Margaret O’Brien

 

Margaret O’Brien is an American film and stage actress. Although her film career as a leading actress was brief, she was one of the most popular child actors in cinema history. In her later career, she appeared on television, stage,  and in supporting film roles.

 

Margaret O'Brien

Margaret O’Brien was born Angela Maxine O’Brien on January 15, 1937 in San Diego, California. Her father Lawrence O’Brien, a circus performer, died before she was born. O’Brien’s mother, Gladys Flores, was a well-known flamenco dancer who often performed with her sister Marissa, also a dancer. O’Brien is of half-Irish and half-Spanish ancestry. She made her first film appearance in “Babes on Broadway” (1941) at the age of four, but it was the following year that her first major role brought her widespread attention. As a five-year-old in “Journey for Margaret” (1942), O’Brien won wide praise for her convincing acting style. It was after the success of “Journey for Margaret” that she chose as her professional first name Margaret, after the lead role she played in the movie. O’Brien was considered a big enough star to have a cameo appearance in the all-star military show finale of “Thousands Cheer” (1943). In 1944 she played a young French girl, and spoke and sang all her dialogue with a French accent, in “Jane Eyre”. Her most memorable role was as “Tootie” in “Meet Me in St. Louis” (1944), opposite Judy Garland. O’Brien had by this time added singing and dancing to her achievements and was rewarded with an Academy Juvenile Award the following year as the “outstanding child actress of 1944.” Her other successes included “The Canterville Ghost” (1944), “Our Vines Have Tender Grapes” (1945), “Little Women” (1949), and the first sound version of “The Secret Garden” (1949). Although O’Brien was one of the most popular child actresses in cinema history she was unable to make a successful transition to adult roles. Her acting roles as an adult became few and far between, mostly in small independent films.

Margaret O'Brien with Judy Garland in a promo shot for "Meet Me In St. Louis" (1944)

Through the years, O’Brien has remained active on TV and on the dinner-theater circuit. In 1958 she appeared on the cover of Life Magazine with the caption “The Girl’s Grown”, and was a mystery guest on the TV panel show “What’s My Line?”. In 1959, she starred in a national stage tour of “The Young And The Beautiful” by author Sally Benson (creator of the book that became O’Brien’s most famous film, Meet Me in St. Louis (1944). Co-starring opposite O’Brien in the stage play of “The Young And The Beautiful” was Dirk Wayne Summers, who later became an award winning writer and director in films and television. Also in 1959 she played the role of Betsy Stauffer, a small town nurse, in “The Incident of the Town in Terror” on television’s “Rawhide” in 1959. Among her other more notable television appearances are: “Playhouse 90” in 1957 and 1959, “The DuPont Show with June Allyson” in 1960, “Dr. Kildare” in 1962, “Perry Mason” in 1963, “Ironside” in 1968, “Marcus Welby, M.D.” in 1972, and “Murder, She Wrote” in 1991. She does occasional interviews, mostly for the Turner Classic Movies cable network.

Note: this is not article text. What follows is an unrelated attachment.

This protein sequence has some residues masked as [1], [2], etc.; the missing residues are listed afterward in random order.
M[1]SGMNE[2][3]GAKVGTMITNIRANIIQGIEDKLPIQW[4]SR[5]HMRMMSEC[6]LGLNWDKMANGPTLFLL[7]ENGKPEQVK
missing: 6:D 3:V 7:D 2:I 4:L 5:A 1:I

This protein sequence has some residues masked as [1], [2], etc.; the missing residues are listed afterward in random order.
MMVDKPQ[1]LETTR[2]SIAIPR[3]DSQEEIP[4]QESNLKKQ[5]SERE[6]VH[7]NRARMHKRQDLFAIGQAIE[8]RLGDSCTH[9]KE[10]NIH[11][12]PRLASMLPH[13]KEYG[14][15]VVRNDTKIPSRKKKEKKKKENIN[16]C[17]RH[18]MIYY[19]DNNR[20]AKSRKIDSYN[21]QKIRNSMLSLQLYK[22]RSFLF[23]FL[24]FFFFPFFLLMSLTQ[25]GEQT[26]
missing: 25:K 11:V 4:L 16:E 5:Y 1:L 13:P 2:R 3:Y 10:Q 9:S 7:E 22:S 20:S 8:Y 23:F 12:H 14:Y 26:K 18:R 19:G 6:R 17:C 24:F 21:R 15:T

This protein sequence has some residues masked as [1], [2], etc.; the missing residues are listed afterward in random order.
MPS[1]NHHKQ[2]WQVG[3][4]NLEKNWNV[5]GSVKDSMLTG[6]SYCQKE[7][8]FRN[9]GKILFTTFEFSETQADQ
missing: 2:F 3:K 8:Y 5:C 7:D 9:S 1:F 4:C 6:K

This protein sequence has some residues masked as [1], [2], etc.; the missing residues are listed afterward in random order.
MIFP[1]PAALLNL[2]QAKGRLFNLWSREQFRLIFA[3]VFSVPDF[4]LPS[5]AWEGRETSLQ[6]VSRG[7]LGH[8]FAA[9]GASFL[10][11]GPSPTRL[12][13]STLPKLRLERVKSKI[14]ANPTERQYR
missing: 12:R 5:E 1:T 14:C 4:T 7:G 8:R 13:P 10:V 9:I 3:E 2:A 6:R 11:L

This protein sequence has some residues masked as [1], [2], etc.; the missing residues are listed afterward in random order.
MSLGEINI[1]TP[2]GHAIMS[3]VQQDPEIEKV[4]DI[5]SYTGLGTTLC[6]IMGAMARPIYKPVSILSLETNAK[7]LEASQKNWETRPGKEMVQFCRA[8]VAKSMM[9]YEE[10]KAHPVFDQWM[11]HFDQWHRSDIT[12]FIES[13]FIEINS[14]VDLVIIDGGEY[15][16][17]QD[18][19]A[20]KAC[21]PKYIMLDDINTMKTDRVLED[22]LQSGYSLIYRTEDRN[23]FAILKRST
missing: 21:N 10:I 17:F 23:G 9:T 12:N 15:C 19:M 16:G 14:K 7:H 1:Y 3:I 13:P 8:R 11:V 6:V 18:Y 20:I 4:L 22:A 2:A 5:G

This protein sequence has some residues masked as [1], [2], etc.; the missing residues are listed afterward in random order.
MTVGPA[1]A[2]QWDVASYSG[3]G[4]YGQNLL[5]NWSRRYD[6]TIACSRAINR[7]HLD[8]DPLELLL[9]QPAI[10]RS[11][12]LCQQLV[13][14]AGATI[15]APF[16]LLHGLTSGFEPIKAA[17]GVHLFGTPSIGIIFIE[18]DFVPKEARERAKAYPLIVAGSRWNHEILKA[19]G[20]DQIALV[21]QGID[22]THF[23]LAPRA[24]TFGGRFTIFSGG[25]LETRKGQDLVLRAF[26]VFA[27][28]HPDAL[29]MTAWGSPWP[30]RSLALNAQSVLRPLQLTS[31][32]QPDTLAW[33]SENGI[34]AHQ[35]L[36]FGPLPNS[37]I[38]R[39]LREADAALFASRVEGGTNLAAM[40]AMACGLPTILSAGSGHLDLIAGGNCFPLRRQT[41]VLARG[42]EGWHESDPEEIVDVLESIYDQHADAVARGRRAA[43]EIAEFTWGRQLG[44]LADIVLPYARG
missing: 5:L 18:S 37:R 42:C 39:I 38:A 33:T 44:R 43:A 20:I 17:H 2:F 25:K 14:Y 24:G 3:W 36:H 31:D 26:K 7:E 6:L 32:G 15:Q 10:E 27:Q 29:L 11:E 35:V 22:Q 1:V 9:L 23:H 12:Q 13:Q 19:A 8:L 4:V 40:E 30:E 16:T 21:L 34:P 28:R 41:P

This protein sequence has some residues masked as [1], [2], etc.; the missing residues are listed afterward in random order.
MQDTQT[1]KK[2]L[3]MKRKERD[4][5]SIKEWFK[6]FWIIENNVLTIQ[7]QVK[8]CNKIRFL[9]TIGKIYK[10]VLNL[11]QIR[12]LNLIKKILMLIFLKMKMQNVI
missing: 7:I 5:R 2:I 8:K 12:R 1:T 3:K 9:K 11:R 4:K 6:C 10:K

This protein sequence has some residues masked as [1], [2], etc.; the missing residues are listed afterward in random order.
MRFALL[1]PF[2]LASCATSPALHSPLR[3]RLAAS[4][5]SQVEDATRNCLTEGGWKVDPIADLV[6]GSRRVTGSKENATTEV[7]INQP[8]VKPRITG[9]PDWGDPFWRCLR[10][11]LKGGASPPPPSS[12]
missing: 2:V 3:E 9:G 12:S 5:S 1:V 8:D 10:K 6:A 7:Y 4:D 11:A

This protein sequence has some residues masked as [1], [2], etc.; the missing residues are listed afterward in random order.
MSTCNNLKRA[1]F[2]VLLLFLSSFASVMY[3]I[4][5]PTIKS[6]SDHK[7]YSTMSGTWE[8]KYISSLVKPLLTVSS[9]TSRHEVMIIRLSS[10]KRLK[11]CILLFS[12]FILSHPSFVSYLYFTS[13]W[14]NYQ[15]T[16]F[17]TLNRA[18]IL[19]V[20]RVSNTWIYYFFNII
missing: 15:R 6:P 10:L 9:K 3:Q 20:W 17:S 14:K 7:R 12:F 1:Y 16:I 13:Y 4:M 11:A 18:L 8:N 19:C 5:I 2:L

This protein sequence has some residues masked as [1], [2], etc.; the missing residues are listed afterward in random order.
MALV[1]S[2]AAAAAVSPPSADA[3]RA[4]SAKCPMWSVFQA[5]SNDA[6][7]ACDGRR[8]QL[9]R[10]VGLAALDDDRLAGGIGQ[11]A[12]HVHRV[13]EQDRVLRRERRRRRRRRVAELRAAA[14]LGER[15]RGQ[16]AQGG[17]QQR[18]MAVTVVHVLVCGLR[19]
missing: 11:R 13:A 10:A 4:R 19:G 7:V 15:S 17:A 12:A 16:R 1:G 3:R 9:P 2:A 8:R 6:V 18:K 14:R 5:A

Margaret O'Brien at the Los Angeles Union Station on May 24, 1948

Margaret O’Brien has been married twice. The first time to Harold Allen, Jr. in 1959. They were divorced in 1968. In 1974 O’Brien married Roy Thorsen. They have one child together, a daughter, Mara Tolene Thorsen, born in 1977. They are still married.

Margaret O'Brien September 1, 1953 - Photo by Howard Sochurek/Time & Life Pictures/Getty Images

O’Brien’s special Academy Award as Outstanding Juvenile Performer for “Meet Me in St. Louis” (1944) was stolen and she was unable to regain it for nearly fifty years when two antique collectors came across it in an antique shop and managed to give it back to O’Brien.
O’Brien has two stars on the Hollywood Walk of Fame. The first for Motion Pictures at 6608 Hollywood Boulevard and the second for television at 1620 Vine St. In 2006, she was presented with a Lifetime Achievement Award by the SunDeis Film Festival at Brandeis University.

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